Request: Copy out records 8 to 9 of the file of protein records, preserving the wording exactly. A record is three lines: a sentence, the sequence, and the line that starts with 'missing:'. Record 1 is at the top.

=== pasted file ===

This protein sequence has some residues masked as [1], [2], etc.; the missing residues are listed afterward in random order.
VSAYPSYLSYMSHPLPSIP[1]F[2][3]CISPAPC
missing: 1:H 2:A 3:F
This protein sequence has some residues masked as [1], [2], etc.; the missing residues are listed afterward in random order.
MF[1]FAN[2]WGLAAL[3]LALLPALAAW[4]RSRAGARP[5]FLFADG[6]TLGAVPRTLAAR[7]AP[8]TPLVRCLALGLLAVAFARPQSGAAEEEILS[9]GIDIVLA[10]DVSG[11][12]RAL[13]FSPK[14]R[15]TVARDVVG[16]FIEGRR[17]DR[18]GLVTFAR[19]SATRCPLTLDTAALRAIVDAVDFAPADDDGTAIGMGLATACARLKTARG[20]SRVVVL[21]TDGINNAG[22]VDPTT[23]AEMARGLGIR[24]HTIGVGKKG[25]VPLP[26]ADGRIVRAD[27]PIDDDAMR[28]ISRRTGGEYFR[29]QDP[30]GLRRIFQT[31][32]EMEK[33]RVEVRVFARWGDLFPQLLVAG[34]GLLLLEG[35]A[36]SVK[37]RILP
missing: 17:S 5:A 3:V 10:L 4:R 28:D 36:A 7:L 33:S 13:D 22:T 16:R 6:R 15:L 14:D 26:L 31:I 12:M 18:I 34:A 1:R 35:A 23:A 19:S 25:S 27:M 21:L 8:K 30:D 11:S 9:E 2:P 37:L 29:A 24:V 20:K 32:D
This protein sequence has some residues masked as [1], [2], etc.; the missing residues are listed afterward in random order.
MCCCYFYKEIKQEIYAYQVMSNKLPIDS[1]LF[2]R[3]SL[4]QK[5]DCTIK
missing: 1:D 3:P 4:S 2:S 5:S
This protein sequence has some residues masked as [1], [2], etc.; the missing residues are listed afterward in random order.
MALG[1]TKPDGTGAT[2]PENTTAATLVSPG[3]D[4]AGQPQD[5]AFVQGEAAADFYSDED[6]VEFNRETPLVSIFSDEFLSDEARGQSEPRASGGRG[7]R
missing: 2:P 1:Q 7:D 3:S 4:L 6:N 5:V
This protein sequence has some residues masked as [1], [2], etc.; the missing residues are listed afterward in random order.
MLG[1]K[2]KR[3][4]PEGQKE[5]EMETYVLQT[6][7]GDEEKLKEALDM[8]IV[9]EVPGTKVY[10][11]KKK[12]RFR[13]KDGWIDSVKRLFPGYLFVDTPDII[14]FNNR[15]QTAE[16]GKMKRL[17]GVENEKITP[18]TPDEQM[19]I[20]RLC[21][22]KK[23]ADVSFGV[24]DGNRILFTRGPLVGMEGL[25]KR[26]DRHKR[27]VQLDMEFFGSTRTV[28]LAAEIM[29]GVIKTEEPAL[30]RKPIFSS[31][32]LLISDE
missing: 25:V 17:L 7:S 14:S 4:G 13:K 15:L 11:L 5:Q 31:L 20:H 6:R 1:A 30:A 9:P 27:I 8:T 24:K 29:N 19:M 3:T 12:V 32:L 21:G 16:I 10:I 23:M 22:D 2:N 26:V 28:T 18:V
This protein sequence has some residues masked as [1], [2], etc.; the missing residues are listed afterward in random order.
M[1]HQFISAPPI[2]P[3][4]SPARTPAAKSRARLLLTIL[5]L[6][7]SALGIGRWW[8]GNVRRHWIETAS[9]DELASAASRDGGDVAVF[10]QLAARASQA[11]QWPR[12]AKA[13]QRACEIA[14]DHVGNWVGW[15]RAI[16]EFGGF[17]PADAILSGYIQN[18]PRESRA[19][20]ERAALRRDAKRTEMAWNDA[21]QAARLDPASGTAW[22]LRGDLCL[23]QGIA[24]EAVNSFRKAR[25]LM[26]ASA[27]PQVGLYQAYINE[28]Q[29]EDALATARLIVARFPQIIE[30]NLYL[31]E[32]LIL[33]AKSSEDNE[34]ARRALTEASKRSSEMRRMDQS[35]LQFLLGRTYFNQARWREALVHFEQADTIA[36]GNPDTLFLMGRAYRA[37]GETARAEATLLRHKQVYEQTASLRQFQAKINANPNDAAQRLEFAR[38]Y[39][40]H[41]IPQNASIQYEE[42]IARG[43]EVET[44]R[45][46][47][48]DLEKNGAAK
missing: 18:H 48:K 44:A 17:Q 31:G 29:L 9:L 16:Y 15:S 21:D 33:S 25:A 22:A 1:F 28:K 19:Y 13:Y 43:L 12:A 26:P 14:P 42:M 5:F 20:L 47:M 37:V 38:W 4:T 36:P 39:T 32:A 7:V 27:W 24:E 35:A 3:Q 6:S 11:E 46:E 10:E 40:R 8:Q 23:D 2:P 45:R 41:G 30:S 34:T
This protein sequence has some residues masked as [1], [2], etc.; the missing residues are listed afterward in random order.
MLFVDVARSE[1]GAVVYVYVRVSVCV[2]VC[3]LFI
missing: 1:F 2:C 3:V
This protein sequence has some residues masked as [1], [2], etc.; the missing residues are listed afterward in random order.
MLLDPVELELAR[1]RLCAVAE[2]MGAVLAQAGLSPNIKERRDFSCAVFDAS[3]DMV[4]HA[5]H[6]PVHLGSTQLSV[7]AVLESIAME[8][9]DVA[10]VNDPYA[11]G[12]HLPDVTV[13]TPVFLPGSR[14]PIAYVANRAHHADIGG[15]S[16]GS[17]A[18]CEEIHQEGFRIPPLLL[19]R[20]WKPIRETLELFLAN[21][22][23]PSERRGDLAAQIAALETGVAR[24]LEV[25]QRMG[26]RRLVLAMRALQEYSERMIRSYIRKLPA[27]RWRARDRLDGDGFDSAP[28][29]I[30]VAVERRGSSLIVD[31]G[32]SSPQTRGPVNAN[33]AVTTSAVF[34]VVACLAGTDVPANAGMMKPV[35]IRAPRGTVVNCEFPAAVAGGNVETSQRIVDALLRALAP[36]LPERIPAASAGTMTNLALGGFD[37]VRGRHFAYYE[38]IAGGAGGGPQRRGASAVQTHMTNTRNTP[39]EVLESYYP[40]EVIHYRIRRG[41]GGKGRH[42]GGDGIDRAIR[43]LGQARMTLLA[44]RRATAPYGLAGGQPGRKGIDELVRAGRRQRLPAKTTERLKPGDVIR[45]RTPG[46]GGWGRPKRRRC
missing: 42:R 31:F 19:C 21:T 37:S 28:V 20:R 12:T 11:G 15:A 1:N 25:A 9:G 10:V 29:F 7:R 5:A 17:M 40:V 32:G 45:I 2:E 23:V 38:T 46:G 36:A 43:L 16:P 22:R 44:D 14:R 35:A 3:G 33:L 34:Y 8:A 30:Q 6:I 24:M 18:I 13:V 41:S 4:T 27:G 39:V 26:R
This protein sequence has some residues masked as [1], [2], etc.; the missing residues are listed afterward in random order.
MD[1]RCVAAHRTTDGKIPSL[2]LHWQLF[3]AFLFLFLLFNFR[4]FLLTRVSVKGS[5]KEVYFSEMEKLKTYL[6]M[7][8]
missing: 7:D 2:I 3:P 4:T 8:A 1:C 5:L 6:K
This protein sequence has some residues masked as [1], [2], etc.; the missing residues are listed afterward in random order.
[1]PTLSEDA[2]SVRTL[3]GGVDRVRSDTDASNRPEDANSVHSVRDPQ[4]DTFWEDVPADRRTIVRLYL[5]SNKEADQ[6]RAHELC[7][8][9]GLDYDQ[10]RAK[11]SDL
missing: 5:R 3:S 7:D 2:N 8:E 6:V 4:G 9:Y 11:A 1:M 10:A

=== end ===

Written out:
This protein sequence has some residues masked as [1], [2], etc.; the missing residues are listed afterward in random order.
MLLDPVELELAR[1]RLCAVAE[2]MGAVLAQAGLSPNIKERRDFSCAVFDAS[3]DMV[4]HA[5]H[6]PVHLGSTQLSV[7]AVLESIAME[8][9]DVA[10]VNDPYA[11]G[12]HLPDVTV[13]TPVFLPGSR[14]PIAYVANRAHHADIGG[15]S[16]GS[17]A[18]CEEIHQEGFRIPPLLL[19]R[20]WKPIRETLELFLAN[21][22][23]PSERRGDLAAQIAALETGVAR[24]LEV[25]QRMG[26]RRLVLAMRALQEYSERMIRSYIRKLPA[27]RWRARDRLDGDGFDSAP[28][29]I[30]VAVERRGSSLIVD[31]G[32]SSPQTRGPVNAN[33]AVTTSAVF[34]VVACLAGTDVPANAGMMKPV[35]IRAPRGTVVNCEFPAAVAGGNVETSQRIVDALLRALAP[36]LPERIPAASAGTMTNLALGGFD[37]VRGRHFAYYE[38]IAGGAGGGPQRRGASAVQTHMTNTRNTP[39]EVLESYYP[40]EVIHYRIRRG[41]GGKGRH[42]GGDGIDRAIR[43]LGQARMTLLA[44]RRATAPYGLAGGQPGRKGIDELVRAGRRQRLPAKTTERLKPGDVIR[45]RTPG[46]GGWGRPKRRRC
missing: 42:R 31:F 19:C 21:T 37:S 28:V 20:R 12:T 11:G 15:A 1:N 25:A 9:G 10:V 29:F 7:R 5:A 17:M 40:V 32:G 45:I 2:E 23:V 38:T 46:G 36:A 43:L 16:P 22:R 44:D 14:R 35:A 3:G 33:L 34:Y 8:A 30:Q 6:I 24:M 18:I 13:V 41:S 4:T 27:G 39:V 26:R
This protein sequence has some residues masked as [1], [2], etc.; the missing residues are listed afterward in random order.
MD[1]RCVAAHRTTDGKIPSL[2]LHWQLF[3]AFLFLFLLFNFR[4]FLLTRVSVKGS[5]KEVYFSEMEKLKTYL[6]M[7][8]
missing: 7:D 2:I 3:P 4:T 8:A 1:C 5:L 6:K